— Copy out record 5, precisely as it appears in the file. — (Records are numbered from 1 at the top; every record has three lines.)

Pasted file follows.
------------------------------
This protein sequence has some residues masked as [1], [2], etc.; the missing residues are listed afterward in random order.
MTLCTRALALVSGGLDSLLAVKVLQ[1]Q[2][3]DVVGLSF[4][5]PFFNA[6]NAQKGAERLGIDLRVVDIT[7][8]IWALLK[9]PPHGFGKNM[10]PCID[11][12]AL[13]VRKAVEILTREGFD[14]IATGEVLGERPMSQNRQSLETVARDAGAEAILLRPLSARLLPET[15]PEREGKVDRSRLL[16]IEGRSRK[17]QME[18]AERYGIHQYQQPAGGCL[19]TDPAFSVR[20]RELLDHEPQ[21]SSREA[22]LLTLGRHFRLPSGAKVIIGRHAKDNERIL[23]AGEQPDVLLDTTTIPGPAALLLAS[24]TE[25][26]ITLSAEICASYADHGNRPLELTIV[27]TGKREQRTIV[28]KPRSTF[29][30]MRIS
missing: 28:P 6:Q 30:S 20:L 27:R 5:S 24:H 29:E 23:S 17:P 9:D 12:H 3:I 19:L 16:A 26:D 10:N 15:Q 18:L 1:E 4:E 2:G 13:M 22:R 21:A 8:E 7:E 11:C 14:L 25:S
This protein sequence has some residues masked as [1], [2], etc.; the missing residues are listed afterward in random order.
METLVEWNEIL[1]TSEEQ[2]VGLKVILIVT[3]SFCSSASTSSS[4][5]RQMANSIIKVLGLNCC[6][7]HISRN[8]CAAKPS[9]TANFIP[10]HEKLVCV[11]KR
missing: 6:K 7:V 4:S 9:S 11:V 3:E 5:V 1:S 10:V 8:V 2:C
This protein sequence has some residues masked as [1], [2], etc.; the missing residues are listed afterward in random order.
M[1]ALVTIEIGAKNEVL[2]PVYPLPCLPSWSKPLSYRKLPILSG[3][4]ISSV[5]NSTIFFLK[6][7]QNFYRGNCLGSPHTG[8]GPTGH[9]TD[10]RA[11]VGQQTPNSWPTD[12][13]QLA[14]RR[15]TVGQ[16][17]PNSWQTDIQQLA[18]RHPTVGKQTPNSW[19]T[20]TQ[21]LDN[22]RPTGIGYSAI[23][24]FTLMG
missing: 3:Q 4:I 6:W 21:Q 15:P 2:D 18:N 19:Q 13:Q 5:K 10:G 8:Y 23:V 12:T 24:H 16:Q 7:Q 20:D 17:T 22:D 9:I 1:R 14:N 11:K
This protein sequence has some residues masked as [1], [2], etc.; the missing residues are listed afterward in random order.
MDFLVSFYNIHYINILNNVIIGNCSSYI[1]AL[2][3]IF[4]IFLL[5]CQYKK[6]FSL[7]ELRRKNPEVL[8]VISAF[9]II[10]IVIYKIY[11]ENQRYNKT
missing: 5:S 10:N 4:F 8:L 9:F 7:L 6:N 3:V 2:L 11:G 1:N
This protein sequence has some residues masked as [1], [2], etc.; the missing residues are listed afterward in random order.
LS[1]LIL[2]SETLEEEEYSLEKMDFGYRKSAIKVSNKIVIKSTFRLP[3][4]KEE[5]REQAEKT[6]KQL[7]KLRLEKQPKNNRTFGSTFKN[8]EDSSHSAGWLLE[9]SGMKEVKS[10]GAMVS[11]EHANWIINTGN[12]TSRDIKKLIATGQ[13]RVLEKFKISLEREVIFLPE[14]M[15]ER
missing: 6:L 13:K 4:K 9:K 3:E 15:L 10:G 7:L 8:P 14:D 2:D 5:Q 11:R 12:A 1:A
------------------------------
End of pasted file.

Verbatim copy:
This protein sequence has some residues masked as [1], [2], etc.; the missing residues are listed afterward in random order.
LS[1]LIL[2]SETLEEEEYSLEKMDFGYRKSAIKVSNKIVIKSTFRLP[3][4]KEE[5]REQAEKT[6]KQL[7]KLRLEKQPKNNRTFGSTFKN[8]EDSSHSAGWLLE[9]SGMKEVKS[10]GAMVS[11]EHANWIINTGN[12]TSRDIKKLIATGQ[13]RVLEKFKISLEREVIFLPE[14]M[15]ER
missing: 6:L 13:K 4:K 9:K 3:E 15:L 10:G 7:L 8:P 14:D 2:D 5:Q 11:R 12:A 1:A